Einstein carried an unrevealed musical side through his life



Mon, 10 Jul 2017 - 02:34 GMT


Mon, 10 Jul 2017 - 02:34 GMT

Albert Einstein playing sonata for Mozart (Photo: still from video

Albert Einstein playing sonata for Mozart (Photo: still from video

CAIRO - 10 July 2017: The prominent scientist and physicist Albert Einstein was also known as an amateur violinist. He devoted some of his passion to music, according to a report published in 2005 titled ‘World Year of Physics.’ Egypt Today sheds the light on the ambiguous musical side of the renowned scientist.

The press used to describe Einstein as “the renowned scientist, jigger pacifist, Zionist fundraiser, and a dash amateur musician.” He used to share chamber music with several of his acquaintances, and has learned violin lessons at an early age of his life, according to the report.

The musical side of Einstein comes as no surprise. He showed interest in music from the age of 13, and enjoyed playing sonatas for the classic music composer Mozart.
His mother Pauline Koch Einstein was a pianist. She taught him piano and violin lessons from his early childhood, according to an article by CMUSE.

During his many years in Berlin, Germany, Einstein was deeply integrated in the city’s cultural and scientific life. He met with famous musician Fritz Kreisler and philosopher/artist Artur Schnabel, and played violin sonatas with Max Planck. Planck was a physicist that discovered The Quantum Theory.

He also carried out sessions of quartets along with his acquaintances. He played songs composed by classical musician Schubert; however Einstein had a special preference to playing music composed by Austrian classical composer Joseph Haydn. He would always play Haydn’s music every time the quartet met.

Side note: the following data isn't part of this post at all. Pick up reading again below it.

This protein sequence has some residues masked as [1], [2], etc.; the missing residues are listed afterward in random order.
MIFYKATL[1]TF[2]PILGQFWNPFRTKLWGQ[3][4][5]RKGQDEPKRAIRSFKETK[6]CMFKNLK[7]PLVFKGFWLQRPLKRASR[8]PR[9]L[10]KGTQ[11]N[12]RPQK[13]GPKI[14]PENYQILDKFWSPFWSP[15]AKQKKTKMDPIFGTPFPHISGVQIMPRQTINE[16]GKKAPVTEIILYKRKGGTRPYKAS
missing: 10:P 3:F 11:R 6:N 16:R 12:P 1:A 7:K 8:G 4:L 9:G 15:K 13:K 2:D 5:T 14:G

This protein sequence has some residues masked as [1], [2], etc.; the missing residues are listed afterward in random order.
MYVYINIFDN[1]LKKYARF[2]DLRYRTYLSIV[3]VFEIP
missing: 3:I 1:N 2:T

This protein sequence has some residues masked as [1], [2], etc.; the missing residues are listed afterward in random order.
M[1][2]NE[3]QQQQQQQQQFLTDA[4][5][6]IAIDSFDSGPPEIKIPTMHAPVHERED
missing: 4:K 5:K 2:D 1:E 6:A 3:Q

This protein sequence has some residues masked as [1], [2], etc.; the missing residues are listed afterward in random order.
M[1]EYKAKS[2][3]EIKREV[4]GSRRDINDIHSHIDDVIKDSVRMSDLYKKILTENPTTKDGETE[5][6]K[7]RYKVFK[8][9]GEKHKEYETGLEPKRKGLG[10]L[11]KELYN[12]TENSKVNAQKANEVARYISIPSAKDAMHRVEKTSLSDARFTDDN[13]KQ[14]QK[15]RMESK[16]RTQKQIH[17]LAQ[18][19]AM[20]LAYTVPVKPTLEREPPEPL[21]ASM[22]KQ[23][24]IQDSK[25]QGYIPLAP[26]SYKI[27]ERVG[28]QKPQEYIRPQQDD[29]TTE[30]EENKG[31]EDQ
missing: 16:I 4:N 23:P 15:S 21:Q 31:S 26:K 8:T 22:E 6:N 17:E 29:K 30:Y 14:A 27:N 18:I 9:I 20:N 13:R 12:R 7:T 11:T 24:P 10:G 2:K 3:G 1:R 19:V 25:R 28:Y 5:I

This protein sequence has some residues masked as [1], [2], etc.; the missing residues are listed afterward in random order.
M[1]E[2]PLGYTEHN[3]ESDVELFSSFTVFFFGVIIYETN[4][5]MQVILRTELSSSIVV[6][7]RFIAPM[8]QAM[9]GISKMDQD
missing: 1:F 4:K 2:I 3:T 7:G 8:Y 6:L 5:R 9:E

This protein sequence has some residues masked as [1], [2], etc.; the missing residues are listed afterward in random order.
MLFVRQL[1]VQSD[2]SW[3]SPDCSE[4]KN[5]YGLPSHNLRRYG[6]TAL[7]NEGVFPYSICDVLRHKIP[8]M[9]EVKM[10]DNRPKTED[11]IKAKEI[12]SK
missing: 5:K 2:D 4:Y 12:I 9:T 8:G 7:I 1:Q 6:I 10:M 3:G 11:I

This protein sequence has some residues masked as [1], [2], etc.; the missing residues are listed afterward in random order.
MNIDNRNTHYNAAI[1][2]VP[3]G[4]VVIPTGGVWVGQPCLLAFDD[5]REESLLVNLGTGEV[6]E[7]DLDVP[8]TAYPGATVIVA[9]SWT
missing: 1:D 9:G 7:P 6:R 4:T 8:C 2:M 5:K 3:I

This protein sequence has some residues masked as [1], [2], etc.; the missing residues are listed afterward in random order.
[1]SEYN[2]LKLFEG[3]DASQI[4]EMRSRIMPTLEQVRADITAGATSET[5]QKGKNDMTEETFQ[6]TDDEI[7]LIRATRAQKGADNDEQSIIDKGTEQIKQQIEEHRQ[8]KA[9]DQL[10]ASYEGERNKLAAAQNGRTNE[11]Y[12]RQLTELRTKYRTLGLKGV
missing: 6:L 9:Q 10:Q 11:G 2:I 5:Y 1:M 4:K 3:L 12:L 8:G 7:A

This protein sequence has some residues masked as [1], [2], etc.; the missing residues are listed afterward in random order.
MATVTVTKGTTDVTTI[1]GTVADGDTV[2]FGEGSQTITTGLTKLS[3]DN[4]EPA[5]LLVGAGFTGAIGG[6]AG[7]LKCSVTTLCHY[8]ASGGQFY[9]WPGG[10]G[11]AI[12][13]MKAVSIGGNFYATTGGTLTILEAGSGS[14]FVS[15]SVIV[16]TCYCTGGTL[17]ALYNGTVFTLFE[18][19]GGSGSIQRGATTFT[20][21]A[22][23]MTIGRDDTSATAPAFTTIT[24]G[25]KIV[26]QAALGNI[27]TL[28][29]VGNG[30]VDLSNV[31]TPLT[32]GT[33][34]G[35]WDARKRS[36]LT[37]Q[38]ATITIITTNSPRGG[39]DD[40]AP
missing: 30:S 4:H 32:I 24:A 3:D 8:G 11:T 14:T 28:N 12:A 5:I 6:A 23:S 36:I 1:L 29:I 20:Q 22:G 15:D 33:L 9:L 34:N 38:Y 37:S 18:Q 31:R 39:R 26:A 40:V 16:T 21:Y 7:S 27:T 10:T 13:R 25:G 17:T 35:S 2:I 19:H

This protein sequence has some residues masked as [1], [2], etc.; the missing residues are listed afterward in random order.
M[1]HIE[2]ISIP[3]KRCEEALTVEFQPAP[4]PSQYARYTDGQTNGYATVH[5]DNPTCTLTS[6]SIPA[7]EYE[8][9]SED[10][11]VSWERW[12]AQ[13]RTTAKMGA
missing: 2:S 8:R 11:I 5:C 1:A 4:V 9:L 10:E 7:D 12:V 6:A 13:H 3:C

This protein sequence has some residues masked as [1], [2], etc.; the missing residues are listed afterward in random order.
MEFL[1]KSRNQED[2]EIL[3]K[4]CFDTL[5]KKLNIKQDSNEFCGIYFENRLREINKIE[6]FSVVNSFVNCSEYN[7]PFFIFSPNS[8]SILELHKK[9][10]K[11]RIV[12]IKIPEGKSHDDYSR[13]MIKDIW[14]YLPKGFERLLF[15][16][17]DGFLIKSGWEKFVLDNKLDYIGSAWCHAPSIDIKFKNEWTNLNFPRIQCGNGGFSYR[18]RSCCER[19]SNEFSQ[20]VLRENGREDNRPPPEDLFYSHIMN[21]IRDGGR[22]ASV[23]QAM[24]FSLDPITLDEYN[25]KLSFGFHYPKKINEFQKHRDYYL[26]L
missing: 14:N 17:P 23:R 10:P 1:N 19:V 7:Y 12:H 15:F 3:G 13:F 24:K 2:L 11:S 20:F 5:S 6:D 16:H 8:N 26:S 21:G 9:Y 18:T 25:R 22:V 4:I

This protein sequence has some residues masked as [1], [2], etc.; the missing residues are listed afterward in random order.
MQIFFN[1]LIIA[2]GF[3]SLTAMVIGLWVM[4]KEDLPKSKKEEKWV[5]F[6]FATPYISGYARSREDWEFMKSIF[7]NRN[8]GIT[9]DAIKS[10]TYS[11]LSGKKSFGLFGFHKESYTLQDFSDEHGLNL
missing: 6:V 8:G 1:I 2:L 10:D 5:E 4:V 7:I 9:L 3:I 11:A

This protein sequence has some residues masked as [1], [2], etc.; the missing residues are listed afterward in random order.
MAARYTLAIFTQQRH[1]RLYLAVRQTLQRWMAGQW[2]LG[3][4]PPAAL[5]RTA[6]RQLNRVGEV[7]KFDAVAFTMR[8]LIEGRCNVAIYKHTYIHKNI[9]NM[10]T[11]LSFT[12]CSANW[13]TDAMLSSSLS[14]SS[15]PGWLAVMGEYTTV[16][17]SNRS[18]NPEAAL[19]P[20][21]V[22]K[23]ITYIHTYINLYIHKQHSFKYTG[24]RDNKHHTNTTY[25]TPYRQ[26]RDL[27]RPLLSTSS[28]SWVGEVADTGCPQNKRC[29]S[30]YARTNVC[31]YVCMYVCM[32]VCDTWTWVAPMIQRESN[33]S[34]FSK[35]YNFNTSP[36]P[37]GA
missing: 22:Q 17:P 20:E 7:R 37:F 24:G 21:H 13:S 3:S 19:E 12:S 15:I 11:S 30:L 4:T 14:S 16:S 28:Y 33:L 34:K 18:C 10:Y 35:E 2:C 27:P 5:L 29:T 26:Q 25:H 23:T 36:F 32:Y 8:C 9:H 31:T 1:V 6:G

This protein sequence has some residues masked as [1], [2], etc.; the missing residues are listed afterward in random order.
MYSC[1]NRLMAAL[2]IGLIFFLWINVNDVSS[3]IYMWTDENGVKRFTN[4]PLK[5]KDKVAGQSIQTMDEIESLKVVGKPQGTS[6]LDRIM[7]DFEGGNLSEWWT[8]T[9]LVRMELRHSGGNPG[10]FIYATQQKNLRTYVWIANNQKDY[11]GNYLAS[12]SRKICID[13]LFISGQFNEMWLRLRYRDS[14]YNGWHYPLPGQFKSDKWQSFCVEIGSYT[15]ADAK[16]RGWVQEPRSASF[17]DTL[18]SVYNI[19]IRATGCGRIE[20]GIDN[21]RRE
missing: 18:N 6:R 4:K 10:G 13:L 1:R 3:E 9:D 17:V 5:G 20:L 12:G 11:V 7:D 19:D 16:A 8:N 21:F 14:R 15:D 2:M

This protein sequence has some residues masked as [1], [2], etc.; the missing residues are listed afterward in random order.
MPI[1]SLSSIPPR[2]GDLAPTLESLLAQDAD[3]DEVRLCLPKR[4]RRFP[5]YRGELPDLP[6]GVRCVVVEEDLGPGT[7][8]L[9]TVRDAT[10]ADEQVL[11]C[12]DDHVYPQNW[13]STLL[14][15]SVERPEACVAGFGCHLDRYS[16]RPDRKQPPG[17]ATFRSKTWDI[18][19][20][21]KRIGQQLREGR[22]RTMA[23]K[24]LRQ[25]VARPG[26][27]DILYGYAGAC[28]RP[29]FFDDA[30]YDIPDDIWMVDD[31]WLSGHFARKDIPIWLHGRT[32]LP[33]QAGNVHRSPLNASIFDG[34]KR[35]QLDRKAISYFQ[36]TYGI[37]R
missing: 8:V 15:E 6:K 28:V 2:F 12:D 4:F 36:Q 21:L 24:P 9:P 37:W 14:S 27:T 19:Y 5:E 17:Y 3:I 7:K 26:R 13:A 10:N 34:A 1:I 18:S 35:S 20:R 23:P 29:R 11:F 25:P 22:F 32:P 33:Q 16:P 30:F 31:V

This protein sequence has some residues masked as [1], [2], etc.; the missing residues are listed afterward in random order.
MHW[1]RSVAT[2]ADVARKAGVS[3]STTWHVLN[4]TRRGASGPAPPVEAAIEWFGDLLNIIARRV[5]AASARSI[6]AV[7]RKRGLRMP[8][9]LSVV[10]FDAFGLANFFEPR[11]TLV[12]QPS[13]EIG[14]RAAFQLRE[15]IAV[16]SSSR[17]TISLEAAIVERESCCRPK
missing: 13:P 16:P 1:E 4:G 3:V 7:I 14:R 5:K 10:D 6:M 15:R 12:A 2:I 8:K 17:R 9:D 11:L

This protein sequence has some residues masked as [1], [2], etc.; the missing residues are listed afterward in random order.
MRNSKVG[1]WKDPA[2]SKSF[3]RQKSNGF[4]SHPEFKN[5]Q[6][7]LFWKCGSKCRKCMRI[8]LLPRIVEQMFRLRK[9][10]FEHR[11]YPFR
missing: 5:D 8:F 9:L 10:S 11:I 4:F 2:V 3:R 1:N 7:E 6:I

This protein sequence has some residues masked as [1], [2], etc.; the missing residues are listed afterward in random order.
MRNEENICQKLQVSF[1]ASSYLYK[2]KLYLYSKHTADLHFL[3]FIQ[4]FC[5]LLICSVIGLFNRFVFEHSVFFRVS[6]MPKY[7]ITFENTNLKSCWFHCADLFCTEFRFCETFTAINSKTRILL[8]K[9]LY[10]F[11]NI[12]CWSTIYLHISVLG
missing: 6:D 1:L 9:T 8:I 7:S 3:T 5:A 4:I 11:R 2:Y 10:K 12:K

Einstein played his violin regularly. It is reported that he had good technique and did not play out of tune. He was also familiar with music literature, and kept himself abreast with it up to the current times.

Not only was he an amateur musician, but also showed a selective taste in music. He was once quoted in an interview with Jerome Weidman from Reader Digest, “I admire German composer Richard Wagner’s inventiveness, but I see his lack of architectural structure as decadence.

Moreover, to me his musical personality is indescribably offensive so that for the most part I can listen to him only with disgust.”

In 1939 he described French compose Claude Debussy in a questionnaire as, “delicately colorful and shows poverty of structure.” He also mentioned that he could not provide any enthusiasm for that sort of music.



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